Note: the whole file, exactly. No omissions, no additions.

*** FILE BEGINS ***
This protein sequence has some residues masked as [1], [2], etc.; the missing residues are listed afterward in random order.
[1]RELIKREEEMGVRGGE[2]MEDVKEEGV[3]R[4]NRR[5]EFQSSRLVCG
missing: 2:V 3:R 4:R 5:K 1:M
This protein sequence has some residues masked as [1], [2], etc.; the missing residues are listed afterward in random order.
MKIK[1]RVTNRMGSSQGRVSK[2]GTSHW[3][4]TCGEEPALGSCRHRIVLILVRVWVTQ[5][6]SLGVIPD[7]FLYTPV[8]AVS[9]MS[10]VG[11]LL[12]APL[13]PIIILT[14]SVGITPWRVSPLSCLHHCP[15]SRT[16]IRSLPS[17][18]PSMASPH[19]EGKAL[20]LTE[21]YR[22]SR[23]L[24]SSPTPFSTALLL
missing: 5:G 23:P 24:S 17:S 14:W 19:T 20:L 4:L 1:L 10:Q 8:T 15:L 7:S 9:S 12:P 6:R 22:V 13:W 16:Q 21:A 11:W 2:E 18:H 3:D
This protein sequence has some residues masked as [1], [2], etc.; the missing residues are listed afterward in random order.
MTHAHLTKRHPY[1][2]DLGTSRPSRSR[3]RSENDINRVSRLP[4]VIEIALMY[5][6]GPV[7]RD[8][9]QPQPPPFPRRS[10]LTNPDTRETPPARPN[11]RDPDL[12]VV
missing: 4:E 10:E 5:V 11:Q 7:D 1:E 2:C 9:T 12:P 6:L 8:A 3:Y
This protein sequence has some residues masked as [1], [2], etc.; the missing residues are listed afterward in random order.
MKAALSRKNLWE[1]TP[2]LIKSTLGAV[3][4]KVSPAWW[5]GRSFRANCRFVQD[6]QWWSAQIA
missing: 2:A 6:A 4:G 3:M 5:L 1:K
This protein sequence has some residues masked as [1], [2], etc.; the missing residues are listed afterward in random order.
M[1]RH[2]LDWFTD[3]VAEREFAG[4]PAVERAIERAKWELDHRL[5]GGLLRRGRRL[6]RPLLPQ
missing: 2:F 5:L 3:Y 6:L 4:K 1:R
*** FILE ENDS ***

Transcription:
This protein sequence has some residues masked as [1], [2], etc.; the missing residues are listed afterward in random order.
[1]RELIKREEEMGVRGGE[2]MEDVKEEGV[3]R[4]NRR[5]EFQSSRLVCG
missing: 2:V 3:R 4:R 5:K 1:M
This protein sequence has some residues masked as [1], [2], etc.; the missing residues are listed afterward in random order.
MKIK[1]RVTNRMGSSQGRVSK[2]GTSHW[3][4]TCGEEPALGSCRHRIVLILVRVWVTQ[5][6]SLGVIPD[7]FLYTPV[8]AVS[9]MS[10]VG[11]LL[12]APL[13]PIIILT[14]SVGITPWRVSPLSCLHHCP[15]SRT[16]IRSLPS[17][18]PSMASPH[19]EGKAL[20]LTE[21]YR[22]SR[23]L[24]SSPTPFSTALLL
missing: 5:G 23:P 24:S 17:S 14:W 19:T 20:L 4:L 1:L 10:Q 8:T 15:L 7:S 9:S 12:P 6:R 22:V 13:W 16:Q 21:A 11:W 2:E 18:H 3:D
This protein sequence has some residues masked as [1], [2], etc.; the missing residues are listed afterward in random order.
MTHAHLTKRHPY[1][2]DLGTSRPSRSR[3]RSENDINRVSRLP[4]VIEIALMY[5][6]GPV[7]RD[8][9]QPQPPPFPRRS[10]LTNPDTRETPPARPN[11]RDPDL[12]VV
missing: 4:E 10:E 5:V 11:Q 7:D 1:E 2:C 9:T 12:P 6:L 8:A 3:Y
This protein sequence has some residues masked as [1], [2], etc.; the missing residues are listed afterward in random order.
MKAALSRKNLWE[1]TP[2]LIKSTLGAV[3][4]KVSPAWW[5]GRSFRANCRFVQD[6]QWWSAQIA
missing: 2:A 6:A 4:G 3:M 5:L 1:K
This protein sequence has some residues masked as [1], [2], etc.; the missing residues are listed afterward in random order.
M[1]RH[2]LDWFTD[3]VAEREFAG[4]PAVERAIERAKWELDHRL[5]GGLLRRGRRL[6]RPLLPQ
missing: 2:F 5:L 3:Y 6:L 4:K 1:R